A lot changes to the Charlotte Hornets this offseason. One of them, maybe the biggest, is the signing of Jeremy Lin. It’s important for him to click with Steve Clifford and the rest of the guys so he can re-ignite the momentum of a career that has slightly lost direction over the last two years, just as it’s important for the Hornets to change the way they want to through him.
Clifford has had a busy summer, with visits to Las Vegas, California, Seattle and California again. Checking in on old and new players, and it’s not over for him. The preseason for the Hornets includes a week-long visit to China including exhibition games. But he also had time to stop in Charlotte and answer some questions.
The interesting part of the Q&A for those who are interested in the Jeremy Lin angle of the story was him going over what he feels will be the advantage of playing both him and Kemba Walker on the floor together.
It’s always good to have two pick-and-roll players on the floor. That way you can put pressure on the defense at one side, then switch it to the other. That makes more room to play similar to how Golden State does. You’ve got Steph (Curry) on one side, so defenses have to load up there, and then you’ve got Klay Thompson on the other with room to operate. That’s what Kemba can do for Jeremy and Jeremy can do for Kemba.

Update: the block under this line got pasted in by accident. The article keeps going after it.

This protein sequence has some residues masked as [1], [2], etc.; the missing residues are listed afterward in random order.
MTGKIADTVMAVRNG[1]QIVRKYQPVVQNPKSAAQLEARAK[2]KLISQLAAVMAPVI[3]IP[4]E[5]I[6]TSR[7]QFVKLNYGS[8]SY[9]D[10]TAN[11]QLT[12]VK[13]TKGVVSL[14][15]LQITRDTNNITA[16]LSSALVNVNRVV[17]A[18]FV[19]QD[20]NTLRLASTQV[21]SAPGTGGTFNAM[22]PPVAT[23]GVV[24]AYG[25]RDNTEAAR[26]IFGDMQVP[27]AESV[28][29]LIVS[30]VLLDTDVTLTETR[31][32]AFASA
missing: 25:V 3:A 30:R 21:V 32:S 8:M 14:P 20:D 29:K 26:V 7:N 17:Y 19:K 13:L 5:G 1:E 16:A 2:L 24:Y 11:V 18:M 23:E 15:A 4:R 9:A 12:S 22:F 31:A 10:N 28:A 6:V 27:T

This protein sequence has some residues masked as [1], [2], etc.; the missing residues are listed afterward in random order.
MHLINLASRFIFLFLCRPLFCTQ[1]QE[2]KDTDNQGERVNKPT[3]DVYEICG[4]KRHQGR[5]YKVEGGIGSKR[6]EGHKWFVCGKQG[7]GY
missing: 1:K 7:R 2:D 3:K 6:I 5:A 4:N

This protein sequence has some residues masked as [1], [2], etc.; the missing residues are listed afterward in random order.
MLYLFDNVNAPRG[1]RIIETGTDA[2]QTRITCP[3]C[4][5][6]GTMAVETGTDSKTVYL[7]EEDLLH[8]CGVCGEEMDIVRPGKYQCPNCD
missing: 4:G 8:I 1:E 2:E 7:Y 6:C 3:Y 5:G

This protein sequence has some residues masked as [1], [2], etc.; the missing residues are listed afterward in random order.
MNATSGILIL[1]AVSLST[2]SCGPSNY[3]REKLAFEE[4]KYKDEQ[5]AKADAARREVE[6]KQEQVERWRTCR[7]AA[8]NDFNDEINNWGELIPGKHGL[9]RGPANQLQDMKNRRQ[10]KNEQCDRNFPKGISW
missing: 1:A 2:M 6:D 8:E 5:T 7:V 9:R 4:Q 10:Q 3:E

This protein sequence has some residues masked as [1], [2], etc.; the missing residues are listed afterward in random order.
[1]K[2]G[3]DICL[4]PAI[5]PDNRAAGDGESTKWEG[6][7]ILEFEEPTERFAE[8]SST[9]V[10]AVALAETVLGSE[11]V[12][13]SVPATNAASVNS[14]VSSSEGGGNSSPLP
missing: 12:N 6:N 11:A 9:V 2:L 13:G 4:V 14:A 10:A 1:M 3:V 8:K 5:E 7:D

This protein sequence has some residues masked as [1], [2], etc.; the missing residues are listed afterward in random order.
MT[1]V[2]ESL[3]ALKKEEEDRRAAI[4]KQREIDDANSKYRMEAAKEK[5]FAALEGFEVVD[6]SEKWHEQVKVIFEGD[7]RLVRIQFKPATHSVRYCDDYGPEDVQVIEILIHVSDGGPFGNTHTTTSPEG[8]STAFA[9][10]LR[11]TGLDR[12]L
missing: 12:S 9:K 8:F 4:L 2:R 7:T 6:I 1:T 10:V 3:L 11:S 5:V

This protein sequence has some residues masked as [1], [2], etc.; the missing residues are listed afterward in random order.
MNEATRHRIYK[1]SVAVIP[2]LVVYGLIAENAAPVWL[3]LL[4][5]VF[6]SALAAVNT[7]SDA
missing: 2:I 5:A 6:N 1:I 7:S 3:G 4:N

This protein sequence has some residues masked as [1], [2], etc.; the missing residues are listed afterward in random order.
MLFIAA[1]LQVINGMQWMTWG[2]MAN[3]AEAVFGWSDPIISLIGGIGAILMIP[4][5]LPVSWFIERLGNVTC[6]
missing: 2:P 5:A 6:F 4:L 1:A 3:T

But it’s going to be more than just the pick & rolls and dual side threats. Clifford also talked about the team getting better at shooting and passing the ball, two big problems for them last season (and also in 2013-2014, although it didn’t stop them from making the playoffs). Lin isn’t the only one who is new to the team and brought over to take care of that, but he’s best suited to solve that problem.
Lin isn’t Kyle Korver and isn’t going to shoot 45% from beyond the arc, but he’s not that kind of player. He’s getting better and just below 37% last season and there’s no reason he can’t improve that by a few decimal points. He offers more of a ‘stretch the floor’ option than Walker that’s for sure, but he can attack the basket and split a defense just as well.
The bonus comes from Lin’s passing. Forget about assist averages. It’s about looking for the pass and seeing other players. Lin is excellent at that, although he does sometimes take some risks he shouldn’t. The Hornets didn’t have that last season, but if Lin gets plenty of time on the floor (we’re hoping for above 30, but 25-30 including crunch time is a good start) they’ll be greatly upgraded along with the addition of Nicolas Batum who is going to be moved around quite a lot according to Clifford.
This is a semi-new team, with anchors in Al Jefferson (hopefully slimmer), Kemba Walker and Michael Kidd-Gilchrist with his new contract, while Lin, Batum and also rookie Frank Kaminski join in to contribute right away. It should also be a better team, with more options and variety on offense, that will make the playoffs if they can keep their defensive identity despite the changes.